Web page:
Nominee #9 - The Town (2010)
With a Boston bank robber falling in love with one of the hostages from a bank heist, he has a dangerous game to play with his partners in crime and the cops.
With a Boston bank robber falling in love with one of the hostages from a bank heist, he has a dangerous game to play with his partners in crime and the cops. Assured directing and a fine performance from Jeremy Renner as the unhinged criminal friend of the protagonist make this a compelling story about the consequences of a life in crime.
Released in 2010, The Town is a well-known American crime thriller co-written, directed by, and featuring Ben Affleck. The script was adapted from the novel, “Prince of Thieves”, written by Chuck Hogan. The rest of the cast includes Jeremy Renner, Jon Hamm, Rebecca Hall, and Blake Lively.
The film follows four close, lifelong friends: Doug, Jenn, Gloansy, and Dez, who are robbing a bank. They take Claire, the assistant manager, as a hostage, but they release her unharmed. Later, they discover that Claire lives in the same neighbourhood as they do, so Doug decides to follow her to find out how much she’s reported to the police.
Doug gets close to Claire and tells her about his long-lost mother and his hockey career and she tells him that she saw a tattoo on one of the gang. Doug realizes she can identify Jem and discourages her from talking to the cops.
Perhaps one reason this film stands out is the interplay it creates between the characters, the inner conflicts, the emotional attachments and complications in relationships.
One night, Claire tells Doug about being harassed by a Dominican thug, so he asks Jem for help. The wear hockey masks and beat the crap out of the thugs without Jem knowing they’re really protecting Claire.
Meanwhile, they’re under surveillance by FBI Agent Adam Frawley; he knows they’re tied to crime lord Fergie who has another job for them. Meanwhile, Doug talks to his father about his plans to leave for Florida. Their next job goes sideways and they’re interrogated by Frawley but soon released.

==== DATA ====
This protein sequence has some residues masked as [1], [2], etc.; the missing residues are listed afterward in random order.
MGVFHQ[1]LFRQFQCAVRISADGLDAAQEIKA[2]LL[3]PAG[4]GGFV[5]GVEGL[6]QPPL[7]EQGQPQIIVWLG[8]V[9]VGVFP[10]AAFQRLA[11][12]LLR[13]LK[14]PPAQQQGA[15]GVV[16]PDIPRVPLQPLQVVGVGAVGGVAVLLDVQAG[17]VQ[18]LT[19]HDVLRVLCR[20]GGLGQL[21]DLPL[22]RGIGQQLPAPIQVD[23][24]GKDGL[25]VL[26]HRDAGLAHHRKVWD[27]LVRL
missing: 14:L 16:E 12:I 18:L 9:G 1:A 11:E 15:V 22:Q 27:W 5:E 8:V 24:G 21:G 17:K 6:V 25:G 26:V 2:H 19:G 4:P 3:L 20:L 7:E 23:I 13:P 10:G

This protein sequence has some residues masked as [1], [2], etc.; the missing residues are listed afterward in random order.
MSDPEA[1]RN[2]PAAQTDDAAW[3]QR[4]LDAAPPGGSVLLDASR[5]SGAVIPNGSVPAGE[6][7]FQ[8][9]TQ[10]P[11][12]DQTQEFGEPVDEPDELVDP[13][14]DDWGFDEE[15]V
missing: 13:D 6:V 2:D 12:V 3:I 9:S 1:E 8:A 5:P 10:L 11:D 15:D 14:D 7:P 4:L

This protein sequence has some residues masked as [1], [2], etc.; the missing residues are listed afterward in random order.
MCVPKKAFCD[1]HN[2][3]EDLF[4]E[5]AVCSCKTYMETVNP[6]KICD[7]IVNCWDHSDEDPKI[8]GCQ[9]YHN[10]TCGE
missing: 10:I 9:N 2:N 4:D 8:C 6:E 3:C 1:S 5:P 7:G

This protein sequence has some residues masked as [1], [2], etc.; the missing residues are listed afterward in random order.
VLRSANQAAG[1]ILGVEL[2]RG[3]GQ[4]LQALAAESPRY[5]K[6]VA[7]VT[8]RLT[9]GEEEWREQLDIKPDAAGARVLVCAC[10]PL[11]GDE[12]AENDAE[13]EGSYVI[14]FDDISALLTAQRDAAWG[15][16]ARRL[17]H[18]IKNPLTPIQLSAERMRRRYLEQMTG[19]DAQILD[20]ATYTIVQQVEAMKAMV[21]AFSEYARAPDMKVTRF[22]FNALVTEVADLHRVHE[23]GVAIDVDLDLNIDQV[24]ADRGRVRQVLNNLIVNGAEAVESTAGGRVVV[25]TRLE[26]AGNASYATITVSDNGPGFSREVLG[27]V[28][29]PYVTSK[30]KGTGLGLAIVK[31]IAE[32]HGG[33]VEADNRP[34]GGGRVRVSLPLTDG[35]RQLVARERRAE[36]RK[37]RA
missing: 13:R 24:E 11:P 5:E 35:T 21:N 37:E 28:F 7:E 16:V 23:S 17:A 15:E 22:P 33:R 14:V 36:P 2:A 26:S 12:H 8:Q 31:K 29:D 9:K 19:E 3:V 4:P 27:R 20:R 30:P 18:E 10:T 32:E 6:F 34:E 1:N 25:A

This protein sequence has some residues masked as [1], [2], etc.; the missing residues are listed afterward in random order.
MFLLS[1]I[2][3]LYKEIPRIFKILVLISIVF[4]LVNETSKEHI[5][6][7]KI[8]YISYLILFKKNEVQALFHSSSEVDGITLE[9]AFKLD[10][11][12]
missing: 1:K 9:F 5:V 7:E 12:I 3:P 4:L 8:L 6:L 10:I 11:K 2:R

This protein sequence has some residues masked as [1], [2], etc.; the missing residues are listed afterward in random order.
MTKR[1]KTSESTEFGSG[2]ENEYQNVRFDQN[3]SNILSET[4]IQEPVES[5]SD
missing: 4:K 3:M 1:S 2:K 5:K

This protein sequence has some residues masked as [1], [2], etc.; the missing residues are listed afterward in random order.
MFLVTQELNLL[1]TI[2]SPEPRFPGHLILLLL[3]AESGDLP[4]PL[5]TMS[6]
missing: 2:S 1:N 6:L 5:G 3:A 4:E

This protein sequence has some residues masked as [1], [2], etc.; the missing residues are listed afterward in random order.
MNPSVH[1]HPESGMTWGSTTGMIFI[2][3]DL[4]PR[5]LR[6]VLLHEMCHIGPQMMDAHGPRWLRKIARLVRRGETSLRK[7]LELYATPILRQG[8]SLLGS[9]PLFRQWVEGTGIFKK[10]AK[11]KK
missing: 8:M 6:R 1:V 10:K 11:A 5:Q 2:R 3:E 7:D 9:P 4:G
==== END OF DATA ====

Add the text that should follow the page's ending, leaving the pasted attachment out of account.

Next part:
Frawley decides to wiretap Claire’s phone, discovers she’s seeing Doug, and threatens to prosecute her as an accomplice. She discovers the truth about Doug, splits up with him, and begins collaborates with the FBI.
Meanwhile, Doug doesn’t want to be a part of another job but he’s pressured by Fergie and Jem, who threaten to kill Claire if he doesn’t. They go through with the robbery, but they’re surrounded by the FBI thanks to a tip provided by Jem’s sister. A gunfight ensues where Dez and Gloansy are killed.
Doug kills Fergie because he knows Claire will never be safe and he will never be able to escape as long as he’s alive. Claire tips him off and he makes his escapes.
Claire then finds a buried bag full of stolen money and a note from Doug, suggesting she can put the money to better use and that they might meet again. She donates the money to refurbish the ice hockey arena where Doug used to play, and at the end we see him looking out over the water, safe in Florida.
Perhaps one reason this film stands out is the interplay it creates between the characters, the inner conflicts, the emotional attachments and complications in relationships. Sure, this movie has great heist sequences but it achieves an outcome greater than the sum of its parts; arguably one of Ben Affleck’s best films!